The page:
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African Methodist Episcopal Church
The Doctrines and Discipline of the African Methodist Episcopal Church.
Philadelphia: J. H. Cunningham, 1817.


Published in 1817, The Doctrines and Discipline of the African Methodist Episcopal Church was the first Discipline published by the African Methodist Episcopal (A.M.E.) Church. It is a small but definitive guide to the history, beliefs, and practices of the early Church. It begins with a brief history of the A.M.E. Church, and moves into a presentation of the "Articles of Religion," including: the Trinity, the Word of God, resurrection, Holy Spirit, scripture, original sin and free will, justification, works, church, purgatory, sacraments, baptism, Lord's Supper, marriage, church ceremonies, and government. Immediately following the articles is an extended four-part catechism that more fully explicates the meanings and implications of the doctrinal statements.

The rest of the document is concerned with the practical matters of denominational organization. It gives guidelines for the composition and agenda of the "General Conference" and "Yearly Conferences." It provides specific qualifications and duties of superintendents, elders, and preachers, also providing advice for preaching and the education of children. Public worship and singing are taken up, to provide for orderly services and pleasant music. The book also takes up various kinds of "united societies," providing both guidelines for duty and pitfalls to be avoided in class meetings and band societies. Proper practice and beliefs concerning marriage, dress, and liquor are covered—apparently in response to some difficulties the churches were having at the time of this writing.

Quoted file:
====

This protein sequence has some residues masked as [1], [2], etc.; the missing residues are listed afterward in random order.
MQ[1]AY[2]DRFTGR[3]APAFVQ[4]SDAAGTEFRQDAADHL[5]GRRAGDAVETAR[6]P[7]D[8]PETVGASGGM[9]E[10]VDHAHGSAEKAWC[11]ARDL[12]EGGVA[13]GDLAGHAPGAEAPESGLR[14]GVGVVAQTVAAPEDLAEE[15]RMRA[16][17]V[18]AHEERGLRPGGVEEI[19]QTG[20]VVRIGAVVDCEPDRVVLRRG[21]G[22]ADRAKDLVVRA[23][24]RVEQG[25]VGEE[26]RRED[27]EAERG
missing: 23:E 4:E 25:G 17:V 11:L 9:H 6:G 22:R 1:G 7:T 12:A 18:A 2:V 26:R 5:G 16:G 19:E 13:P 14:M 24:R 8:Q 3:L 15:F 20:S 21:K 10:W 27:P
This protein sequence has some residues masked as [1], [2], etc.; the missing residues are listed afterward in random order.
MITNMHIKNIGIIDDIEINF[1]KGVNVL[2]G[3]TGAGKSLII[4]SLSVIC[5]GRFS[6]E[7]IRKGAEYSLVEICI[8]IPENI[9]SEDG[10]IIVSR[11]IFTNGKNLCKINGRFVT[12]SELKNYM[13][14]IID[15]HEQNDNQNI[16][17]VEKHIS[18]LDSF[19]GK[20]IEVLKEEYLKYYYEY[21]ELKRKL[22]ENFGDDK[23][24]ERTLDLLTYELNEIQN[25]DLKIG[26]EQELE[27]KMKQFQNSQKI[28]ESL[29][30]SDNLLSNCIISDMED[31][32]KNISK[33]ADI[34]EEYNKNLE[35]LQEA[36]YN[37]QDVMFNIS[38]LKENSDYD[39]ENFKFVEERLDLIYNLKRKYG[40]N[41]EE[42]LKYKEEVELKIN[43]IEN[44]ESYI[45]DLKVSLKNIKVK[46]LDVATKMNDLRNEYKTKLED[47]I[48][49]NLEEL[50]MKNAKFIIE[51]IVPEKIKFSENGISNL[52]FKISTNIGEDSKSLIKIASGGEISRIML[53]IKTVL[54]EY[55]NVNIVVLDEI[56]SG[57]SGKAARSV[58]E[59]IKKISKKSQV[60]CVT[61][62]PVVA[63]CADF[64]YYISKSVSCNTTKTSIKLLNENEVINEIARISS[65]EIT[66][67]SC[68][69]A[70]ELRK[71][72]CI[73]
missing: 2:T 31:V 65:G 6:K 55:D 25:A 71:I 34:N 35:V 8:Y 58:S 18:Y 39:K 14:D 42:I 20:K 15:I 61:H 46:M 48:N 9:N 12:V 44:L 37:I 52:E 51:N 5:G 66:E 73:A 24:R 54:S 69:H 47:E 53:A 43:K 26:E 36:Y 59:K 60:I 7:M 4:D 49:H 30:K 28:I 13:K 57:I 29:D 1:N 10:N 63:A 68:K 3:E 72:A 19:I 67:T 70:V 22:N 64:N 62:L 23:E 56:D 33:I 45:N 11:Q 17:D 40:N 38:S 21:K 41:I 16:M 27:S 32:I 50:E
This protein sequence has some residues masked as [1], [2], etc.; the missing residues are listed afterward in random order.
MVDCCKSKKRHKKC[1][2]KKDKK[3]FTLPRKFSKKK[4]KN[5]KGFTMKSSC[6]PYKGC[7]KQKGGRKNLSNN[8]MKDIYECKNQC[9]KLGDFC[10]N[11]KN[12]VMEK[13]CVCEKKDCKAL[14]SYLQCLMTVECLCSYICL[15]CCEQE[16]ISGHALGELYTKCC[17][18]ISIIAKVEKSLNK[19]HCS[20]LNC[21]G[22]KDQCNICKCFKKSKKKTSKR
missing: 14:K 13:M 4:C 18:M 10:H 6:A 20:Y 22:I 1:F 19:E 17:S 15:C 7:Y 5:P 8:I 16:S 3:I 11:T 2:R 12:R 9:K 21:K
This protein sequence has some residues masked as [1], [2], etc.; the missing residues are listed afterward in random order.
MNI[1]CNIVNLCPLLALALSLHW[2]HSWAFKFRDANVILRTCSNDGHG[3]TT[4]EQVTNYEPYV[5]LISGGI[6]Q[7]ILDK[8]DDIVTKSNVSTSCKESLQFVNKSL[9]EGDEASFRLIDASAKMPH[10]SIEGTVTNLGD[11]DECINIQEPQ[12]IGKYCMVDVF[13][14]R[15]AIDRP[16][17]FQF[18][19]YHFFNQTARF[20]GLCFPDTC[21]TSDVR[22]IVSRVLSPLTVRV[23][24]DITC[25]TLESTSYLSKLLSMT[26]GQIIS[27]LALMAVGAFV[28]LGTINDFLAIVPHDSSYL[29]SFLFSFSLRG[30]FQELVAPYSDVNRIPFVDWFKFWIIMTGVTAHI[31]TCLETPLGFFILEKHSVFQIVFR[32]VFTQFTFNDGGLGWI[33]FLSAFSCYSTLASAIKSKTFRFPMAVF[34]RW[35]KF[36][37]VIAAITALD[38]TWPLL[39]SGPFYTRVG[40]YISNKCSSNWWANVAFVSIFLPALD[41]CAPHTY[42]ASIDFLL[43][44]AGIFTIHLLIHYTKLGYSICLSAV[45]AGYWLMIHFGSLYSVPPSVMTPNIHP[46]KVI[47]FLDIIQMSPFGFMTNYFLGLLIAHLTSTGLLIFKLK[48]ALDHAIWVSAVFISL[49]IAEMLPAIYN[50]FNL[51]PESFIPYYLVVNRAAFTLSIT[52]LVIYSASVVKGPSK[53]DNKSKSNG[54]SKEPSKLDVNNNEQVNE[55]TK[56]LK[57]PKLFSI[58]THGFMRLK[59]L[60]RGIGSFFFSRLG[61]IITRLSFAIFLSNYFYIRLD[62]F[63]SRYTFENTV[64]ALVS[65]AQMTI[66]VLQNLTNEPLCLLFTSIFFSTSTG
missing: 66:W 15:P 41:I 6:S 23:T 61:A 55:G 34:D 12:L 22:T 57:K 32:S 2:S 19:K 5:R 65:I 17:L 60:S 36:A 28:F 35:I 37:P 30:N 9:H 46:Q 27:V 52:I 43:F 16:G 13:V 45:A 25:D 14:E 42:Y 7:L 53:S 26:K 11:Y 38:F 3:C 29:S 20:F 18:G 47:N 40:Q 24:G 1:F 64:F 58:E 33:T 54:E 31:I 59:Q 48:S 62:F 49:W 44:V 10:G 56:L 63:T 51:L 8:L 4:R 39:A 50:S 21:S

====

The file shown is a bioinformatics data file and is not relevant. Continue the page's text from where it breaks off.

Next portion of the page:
Sacramental services follow, and the book provides scripture, text, prayer, and order of service for "Lord's Supper," baptisms, weddings, funerals, and ordinations. The final section of the book concerns "Temporal Economy," providing guidelines for preachers' salaries, fundraising for home missions, the operation of the Book Concern, and dealing with slaveholders.

Christopher Hill

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